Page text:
Cheshire house builder in court after joiner badly injured in fall

A house building firm has been sentenced after a joiner suffered serious injuries when he fell five metres from the second floor of a new development in Alderley Edge.

The 25-year-old from Congleton, who has asked not to be named, was knocked unconscious in the fall down a staircase void and was in hospital for six days as a result of his injuries.

Cheshire Housebuilders Ltd was prosecuted by the Health and Safety Executive (HSE) following the incident at its Oak Park development on Heyes Lane in Alderley Edge.

Macclesfield Magistrates’ Court heard the joiner had been laying floorboards on the second floor of a five-bedroom detached house when the incident happened on 25 September 2012.

Another worker was using the forks on a telehandler to lift a stack of roof beams onto the second floor when they swung out of control and struck the joiner. He was knocked down a two-metre square staircase void to the ground below.

His injuries included a fractured wrist, arm and punctured knee. He also needed stitches to his lower lip and tongue.

The HSE investigation found that there were no handrails or other safety measures in place around the void, despite the company’s own health and safety document highlighting this requirement.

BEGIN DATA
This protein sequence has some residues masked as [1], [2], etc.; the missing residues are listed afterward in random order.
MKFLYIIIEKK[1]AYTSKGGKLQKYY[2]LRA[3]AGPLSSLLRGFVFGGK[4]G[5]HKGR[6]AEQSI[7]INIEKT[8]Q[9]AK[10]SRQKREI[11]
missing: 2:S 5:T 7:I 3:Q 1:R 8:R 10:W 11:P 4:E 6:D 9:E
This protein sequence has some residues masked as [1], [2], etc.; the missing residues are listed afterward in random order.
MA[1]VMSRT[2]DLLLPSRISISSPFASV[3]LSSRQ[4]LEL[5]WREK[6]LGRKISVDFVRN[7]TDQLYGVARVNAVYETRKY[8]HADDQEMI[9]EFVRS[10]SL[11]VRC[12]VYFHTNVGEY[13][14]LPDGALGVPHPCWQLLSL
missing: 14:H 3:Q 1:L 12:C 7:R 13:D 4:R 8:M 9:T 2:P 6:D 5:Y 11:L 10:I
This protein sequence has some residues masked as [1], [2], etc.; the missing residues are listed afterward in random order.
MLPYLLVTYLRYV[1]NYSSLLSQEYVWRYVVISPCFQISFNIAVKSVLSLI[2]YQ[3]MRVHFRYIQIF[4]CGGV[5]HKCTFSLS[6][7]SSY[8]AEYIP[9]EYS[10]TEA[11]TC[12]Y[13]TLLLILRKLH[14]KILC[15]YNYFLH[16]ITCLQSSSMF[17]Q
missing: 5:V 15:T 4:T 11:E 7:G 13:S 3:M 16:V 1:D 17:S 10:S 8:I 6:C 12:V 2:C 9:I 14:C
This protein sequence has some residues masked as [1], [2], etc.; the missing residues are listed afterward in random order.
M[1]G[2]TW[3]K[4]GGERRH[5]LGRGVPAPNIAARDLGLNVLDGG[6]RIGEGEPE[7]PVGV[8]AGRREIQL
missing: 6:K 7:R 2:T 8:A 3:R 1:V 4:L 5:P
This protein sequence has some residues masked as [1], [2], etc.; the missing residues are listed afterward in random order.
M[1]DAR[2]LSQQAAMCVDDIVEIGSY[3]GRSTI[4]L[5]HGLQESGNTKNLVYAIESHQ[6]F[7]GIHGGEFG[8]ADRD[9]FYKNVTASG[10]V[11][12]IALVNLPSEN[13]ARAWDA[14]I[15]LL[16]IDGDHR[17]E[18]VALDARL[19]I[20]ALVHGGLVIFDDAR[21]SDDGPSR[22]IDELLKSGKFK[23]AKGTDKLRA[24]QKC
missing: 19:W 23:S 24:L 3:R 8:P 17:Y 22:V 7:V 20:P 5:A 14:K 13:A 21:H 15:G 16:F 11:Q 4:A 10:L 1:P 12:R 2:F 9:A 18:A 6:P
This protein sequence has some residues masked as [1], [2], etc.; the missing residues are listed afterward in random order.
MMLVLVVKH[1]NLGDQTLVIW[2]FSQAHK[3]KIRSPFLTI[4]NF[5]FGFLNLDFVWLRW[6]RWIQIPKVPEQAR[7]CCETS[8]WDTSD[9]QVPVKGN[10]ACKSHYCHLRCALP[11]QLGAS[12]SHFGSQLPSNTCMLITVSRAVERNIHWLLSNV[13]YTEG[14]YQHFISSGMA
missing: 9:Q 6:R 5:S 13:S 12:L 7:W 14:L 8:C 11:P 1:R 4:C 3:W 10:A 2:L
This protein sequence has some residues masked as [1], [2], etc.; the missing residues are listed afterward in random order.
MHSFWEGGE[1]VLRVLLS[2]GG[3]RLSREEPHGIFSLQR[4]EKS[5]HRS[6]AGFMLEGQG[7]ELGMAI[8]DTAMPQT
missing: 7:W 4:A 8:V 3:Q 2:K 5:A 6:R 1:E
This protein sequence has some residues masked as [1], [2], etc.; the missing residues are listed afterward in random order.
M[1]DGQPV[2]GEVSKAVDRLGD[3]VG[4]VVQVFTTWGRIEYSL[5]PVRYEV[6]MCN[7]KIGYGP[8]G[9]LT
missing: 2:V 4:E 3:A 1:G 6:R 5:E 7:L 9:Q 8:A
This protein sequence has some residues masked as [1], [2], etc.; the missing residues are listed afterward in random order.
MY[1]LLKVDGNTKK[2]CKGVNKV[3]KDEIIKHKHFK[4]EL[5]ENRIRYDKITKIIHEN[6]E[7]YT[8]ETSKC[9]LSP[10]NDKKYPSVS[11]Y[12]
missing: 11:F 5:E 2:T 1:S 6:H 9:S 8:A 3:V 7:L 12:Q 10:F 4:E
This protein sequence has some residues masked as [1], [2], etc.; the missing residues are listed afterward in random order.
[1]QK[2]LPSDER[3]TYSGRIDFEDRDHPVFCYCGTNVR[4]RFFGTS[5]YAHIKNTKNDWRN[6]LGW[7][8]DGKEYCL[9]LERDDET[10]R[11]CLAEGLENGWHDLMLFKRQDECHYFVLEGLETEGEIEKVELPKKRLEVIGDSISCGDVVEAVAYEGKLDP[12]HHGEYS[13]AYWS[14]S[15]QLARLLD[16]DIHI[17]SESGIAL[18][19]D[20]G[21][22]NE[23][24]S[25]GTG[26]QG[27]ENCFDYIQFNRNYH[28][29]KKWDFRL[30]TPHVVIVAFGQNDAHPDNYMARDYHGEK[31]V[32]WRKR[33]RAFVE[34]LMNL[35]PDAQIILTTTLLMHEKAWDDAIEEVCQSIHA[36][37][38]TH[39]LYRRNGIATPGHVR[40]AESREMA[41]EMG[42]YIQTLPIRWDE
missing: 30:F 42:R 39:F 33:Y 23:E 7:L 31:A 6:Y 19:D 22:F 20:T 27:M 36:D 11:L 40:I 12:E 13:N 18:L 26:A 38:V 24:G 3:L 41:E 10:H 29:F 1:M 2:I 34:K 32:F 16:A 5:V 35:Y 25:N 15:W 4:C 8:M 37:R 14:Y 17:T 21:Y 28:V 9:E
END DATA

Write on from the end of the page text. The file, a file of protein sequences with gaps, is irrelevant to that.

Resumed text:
There was also no crash decking beneath the joists to catch the workers if they fell through the gaps while they fitted the floorboards.

Cheshire Housebuilders Ltd, of Byley Road in Byley, was fined £10,000 and ordered to pay £3,633 in prosecution costs after pleading guilty to a breach of the Work at Height Regulations 2005.

Speaking after the hearing, HSE Inspector Kevin Jones said:

“The joiner suffered serious injuries in the incident but he could easily have been killed in a fall of that distance.

“The workers should never have been allowed to fit floorboards to the second floor before safety measures had been put in place, such as a handrail around the void for the stairs.

“Cheshire Housebuilders identified the need for these measures in its own health and safety document but there was absolutely no point in having the document unless it was going to act on it.”

Falls from height are the biggest single cause of workplace deaths in the construction industry. Information on improving safety is available at

Notes to Editors:

1. The Health and Safety Executive is Britain’s national regulator for workplace health and safety. It aims to reduce work-related death, injury and ill health. It does so through research, information and advice; promoting training; new or revised regulations and codes of practice; and working with local authority partners by inspection, investigation and enforcement.

2. Regulation 6(3) of the Work at Height Regulations 2005 states: “Where work is carried out at height, every employer shall take suitable and sufficient measures to prevent, so far as is reasonably practicable, any person falling a distance liable to cause personal injury.”

3. HSE news releases are available at

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